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Durable Link to this BlogMonday, November 6, 2006

Nuances of Nanjangud History Conference - II

Notes from Nanjangud History Conference(Sept 9th to 11th 2006)

Every year Karnatak Itihas Academy, (founded 1985) organises Three day conference at a historical of religious place with monuments round about, or archaeological sites. This year it was at Nanjangudu, a temple-town. 25 km from the erstwhile Royal city of Mysore.

The main deity of the famous temple of Nanjangud is Shrikantheswara, also called Nanjundeshwara or Ishwara who gulped down poison (nanju = poison, unda = swallowed). Local legend says, this is the place of churning ocean by gods and demons to obtain nectar. Before obtaining nectar, deadliest poison gushed out, which would have destroyed the entire universe. Shiva the saviour came to rescue and himself gulped down the venom, to save cosmos. Most of it got struck in his throat which turned green or blue. Hence he is also called Vishakantha (poison throated) or Neelakantha (blue-throated). His consort Parvati prevented the poison from entering Shiva's system by hugging him and clinging to his throat which otherwise would have been disastrous. Hence he is also called Shreekantheswara (Shree = Goddess Parvati).

The shrine, cosmic Linga representing Shiva is very ancient one. Earliest records are available from the reign of Gangas who ruled this region for more than seven hundred years (325 - 1000 C.E). The original temple is of early Ganga period. Innovations were made during the reign of Hoysala, Vijayanagara (1339-1565 C.E) and Wodeyars of Mysore. It is a big temple complex, housing several deities like Narayana, Sharadamma (Saraswati) Anjaneya and the Eight guardians (Ashtadikpalakas). The main deity however continues to be Shiva and a number of smaller lingas, are installed on either side. Some sculptures carved during the period of Mummadi Krishnaraj Wodeyar are exquisite. This king also figures in a corner along with his four queens. They appear to be more symbolic as royal devotees. Nanjundeshwara was a family deity of Wodeyars and the kings were very liberal with donations to the agrahara at this place. A good number of engineers, doctors, advocates, literati and researchers of Karnataka State, hail from Nanjangud.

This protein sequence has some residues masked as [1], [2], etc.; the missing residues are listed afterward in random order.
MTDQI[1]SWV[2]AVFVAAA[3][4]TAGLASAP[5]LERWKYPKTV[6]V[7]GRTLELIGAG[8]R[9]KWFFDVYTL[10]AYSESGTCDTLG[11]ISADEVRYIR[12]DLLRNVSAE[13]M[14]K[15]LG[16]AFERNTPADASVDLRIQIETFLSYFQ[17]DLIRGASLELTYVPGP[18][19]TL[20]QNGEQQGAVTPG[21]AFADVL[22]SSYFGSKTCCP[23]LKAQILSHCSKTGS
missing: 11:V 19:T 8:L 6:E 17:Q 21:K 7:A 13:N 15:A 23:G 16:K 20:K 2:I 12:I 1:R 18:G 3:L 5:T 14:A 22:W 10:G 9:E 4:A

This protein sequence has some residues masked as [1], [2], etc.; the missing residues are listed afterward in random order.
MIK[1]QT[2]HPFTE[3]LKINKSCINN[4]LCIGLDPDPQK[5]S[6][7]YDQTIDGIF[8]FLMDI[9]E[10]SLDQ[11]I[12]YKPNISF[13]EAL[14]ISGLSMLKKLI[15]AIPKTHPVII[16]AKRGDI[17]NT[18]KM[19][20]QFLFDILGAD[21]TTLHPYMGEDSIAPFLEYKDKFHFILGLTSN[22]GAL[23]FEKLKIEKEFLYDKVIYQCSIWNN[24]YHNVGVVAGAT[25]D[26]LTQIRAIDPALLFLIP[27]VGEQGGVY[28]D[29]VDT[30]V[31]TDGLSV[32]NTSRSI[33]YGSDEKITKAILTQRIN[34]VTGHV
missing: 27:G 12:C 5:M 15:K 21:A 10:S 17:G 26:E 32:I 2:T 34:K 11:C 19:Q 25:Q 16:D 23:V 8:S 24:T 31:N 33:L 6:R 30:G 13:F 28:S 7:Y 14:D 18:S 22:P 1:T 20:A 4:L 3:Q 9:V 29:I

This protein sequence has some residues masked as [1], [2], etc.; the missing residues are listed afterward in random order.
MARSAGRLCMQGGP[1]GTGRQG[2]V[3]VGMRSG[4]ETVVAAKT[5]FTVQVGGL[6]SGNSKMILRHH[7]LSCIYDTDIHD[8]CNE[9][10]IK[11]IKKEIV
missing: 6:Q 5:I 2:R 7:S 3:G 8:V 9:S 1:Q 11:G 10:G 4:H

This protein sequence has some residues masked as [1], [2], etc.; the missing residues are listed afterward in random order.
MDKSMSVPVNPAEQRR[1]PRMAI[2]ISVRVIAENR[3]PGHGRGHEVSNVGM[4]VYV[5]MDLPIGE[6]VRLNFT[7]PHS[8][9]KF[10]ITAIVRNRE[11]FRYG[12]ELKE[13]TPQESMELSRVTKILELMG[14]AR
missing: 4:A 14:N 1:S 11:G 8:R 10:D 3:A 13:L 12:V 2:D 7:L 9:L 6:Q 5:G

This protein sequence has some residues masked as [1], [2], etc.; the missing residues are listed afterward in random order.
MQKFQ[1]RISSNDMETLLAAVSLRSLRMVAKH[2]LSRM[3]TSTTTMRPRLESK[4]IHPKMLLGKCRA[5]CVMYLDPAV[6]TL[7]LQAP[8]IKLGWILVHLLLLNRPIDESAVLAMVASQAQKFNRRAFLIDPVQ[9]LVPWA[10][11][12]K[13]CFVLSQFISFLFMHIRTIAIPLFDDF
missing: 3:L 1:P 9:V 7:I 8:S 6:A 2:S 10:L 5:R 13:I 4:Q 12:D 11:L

Hakim Nanjundeswara!

Tipu Sultan also features in the annals of this great temple. Tippu's favourite elephant lost sight all of a sudden. The worried king prayed Nanjundeshwara as per the advice of the courtiers and arranged for special rituals. The elephant regained eye-sight after 48 days. The grateful Sultan granted a Shivalinga made of jade along with a costly necklace. He also bestowed(!) the title of "Hakim" on Lord Nanjundeshwara. The cute Linga receives worship every day. The ornament is exhibited on special occasions.

The town of Nanjangud (pop. 35,000) is a clean, green and comfortable place. But the temple area is constantly busy with itinerant tourists. A meeting place of Kapila, (Kabini), Kaveri and Gundlu rivers, the place attracts devotees from different parts.

The History conference was hosted by the Raghavendra math which itself is three hundred year old. The dynamic, enlightened, young and enthusiastic trustee, and personal secretary to the main pontiff of Raghavendra Math of Mantralaya, Raja Rajagopalacharya, turned out to be a wonderful host. We had festive breakfast, lunch and dinner on all the threedays with special delicacies of old Mysore state. We received rebate from even payment of nominal fees of Rs 125/- of delegate fee! Mr Rajagopalacharya looked to it. In addition we received a 'blessing-scarf' (shawl) and Raghavendra Swamiji's postract as gift from Math.

Nanjangud trip was the most memorable one, with plenty of good food, for thought and for the body!

Amma's Column by Jyotsna Kamat

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Jyotsna Kamat

Jyotsna Kamat Ph.D. lives in Bangalore.


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